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Saturday, July 13, 2024 at 4:32 AM

Neighborhood sewage plant flushed

HUTTO — One developer’s plans for a neighborhood sewage treatment plant on Limmer Loop have gone down the drain thanks to intercity cooperation. Hutto City Council worked with the city of Round Rock to achieve a solution for wastewater needs, negating the need for a package plant that would have pushed treated sewage through an open ditch by an elementary school.

“It’s a great partnership. We both have these growing pains and together we can handle some of these issues and concerns,” Council member Amberley Kolar said of the collaborative solution.

The new neighborhood, which will sit in front of Veterans Hill Elementary School on Limmer Loop, was previously in Hutto’s extraterritorial jurisdiction but petitioned for de-annexation. Although the city denied the request, per Senate Bill 2038 it was effectively released from the ETJ after a 45-day waiting period.

The developer, 705 Limmerloop JV LLC, approached Hutto in 2023 to discuss tying the residences into the city’s wastewater lines, but the cost to bring the lines to their area was too high according to city sources. They also approached Round Rock but were denied services since they were in the Hutto ETJ at the time. The developers then applied with Texas Commission for Environmental Quality to receive a permit for an on-site sewage plant, known as a package plant.

The city has been actively fighting an onslaught of ETJ package plant permits caused in part by development moving faster than the speed of infrastructure, and also by the cost of bringing wastewater lines to remote areas.

Hutto City Council wrote a letter to their Round Rock counterparts and Mayor Mike Snyder said that he and others met with Round Rock’s mayor and mayor pro tem to discuss a solution.

Earlier this month, Round Rock and the developer entered into an out-of-city service agreement to provide wastewater.

“This property is a little bit different because it’s not in the city’s ETJ nor is it in our CCN (Certificate of Convenience and Necessity) for either water or wastewater,” said Round Rock Director of Planning Bradley Dushkin, adding that since it is no longer in an ETJ the 200-unit development is in a “no man’s land” for wastewater services.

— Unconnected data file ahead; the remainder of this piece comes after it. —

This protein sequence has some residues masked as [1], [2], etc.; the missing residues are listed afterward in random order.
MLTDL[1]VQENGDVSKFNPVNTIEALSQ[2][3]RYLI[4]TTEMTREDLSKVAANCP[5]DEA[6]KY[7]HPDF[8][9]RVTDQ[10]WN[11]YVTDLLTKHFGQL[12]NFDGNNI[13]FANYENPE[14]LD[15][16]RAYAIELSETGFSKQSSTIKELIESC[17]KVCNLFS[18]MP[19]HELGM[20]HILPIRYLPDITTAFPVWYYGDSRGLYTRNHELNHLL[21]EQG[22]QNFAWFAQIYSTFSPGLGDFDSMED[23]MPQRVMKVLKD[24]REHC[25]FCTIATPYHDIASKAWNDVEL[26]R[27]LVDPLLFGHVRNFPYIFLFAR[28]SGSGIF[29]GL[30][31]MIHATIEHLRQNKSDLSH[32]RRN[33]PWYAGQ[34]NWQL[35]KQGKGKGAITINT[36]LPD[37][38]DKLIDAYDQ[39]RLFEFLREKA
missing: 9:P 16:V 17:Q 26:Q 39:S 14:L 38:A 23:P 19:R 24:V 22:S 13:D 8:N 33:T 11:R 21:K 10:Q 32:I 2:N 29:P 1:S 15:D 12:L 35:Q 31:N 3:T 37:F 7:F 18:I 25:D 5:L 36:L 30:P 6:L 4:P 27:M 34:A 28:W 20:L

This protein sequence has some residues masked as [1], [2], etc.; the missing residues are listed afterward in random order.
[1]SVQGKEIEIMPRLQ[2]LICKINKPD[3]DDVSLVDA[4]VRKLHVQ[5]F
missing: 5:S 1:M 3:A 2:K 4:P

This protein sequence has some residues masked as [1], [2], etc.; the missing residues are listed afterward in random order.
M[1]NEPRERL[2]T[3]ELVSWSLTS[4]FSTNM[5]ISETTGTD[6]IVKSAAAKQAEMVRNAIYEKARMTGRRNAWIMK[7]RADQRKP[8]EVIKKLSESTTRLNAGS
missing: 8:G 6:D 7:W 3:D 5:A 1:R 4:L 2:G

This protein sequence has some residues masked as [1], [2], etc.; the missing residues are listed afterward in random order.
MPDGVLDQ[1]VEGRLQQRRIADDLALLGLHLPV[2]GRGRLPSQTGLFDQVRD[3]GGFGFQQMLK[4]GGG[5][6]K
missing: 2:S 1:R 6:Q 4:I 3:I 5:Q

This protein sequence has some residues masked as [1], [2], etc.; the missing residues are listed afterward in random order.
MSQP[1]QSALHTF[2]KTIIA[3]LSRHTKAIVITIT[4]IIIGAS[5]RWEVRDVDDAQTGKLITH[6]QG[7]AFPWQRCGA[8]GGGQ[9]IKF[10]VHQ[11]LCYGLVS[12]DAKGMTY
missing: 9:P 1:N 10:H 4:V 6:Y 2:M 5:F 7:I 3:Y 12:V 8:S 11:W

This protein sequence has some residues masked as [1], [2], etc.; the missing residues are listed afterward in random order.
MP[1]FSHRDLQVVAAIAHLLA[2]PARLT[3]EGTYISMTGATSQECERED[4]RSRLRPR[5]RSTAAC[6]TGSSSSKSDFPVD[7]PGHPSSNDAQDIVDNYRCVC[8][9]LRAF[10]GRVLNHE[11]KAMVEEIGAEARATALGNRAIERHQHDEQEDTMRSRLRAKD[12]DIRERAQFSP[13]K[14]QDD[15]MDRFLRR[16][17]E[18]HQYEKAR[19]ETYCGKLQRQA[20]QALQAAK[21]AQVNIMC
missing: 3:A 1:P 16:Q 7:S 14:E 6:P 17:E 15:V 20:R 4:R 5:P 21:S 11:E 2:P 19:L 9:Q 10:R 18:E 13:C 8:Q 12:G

The agreement makes sense. Round Rock has a wastewater main in the area, built by the Mansions at Hutto development through an out-of-city service agreement similar to the one it is now entering with 705 Limmerloop JV.

“The city of Round Rock wastewater main is intended to provide future wastewater service to northeast parts of city as they get developed, Dushkin said. “Approval of the agreement will help increase the supply of needed housing in the area, ensure quality development adjacent to the city and provide the city with financial resources to accommodate the impact of new residents who will eventually utilize our services and amenities.”

Dushkin said the developer agreed to pay utility connection fees, double the retail utility rate for in-city customers, roadway improvement fees, parkland fees, and will develop in accordance with many of Round Rock’ city standards. For Hutto’s part, one of their largest concerns is being answered: treated effluence will no longer be running in an open roadside ditch.

“By tapping into [Round Rock’s] wastewater main, we’re able to provide a more closed system, a more sanitary system for all that to be treated,” Dushkin said.

Hutto continues to monitor the progress and consider its options against permits for an additional six package plants being planned in its ETJ.

This graphic presented to Round Rock City Council shows the location of Hutto’s current wastewater lines in proximity to the Limmer Loop area. Photo courtesy of the city of Round Rock


Taylor Press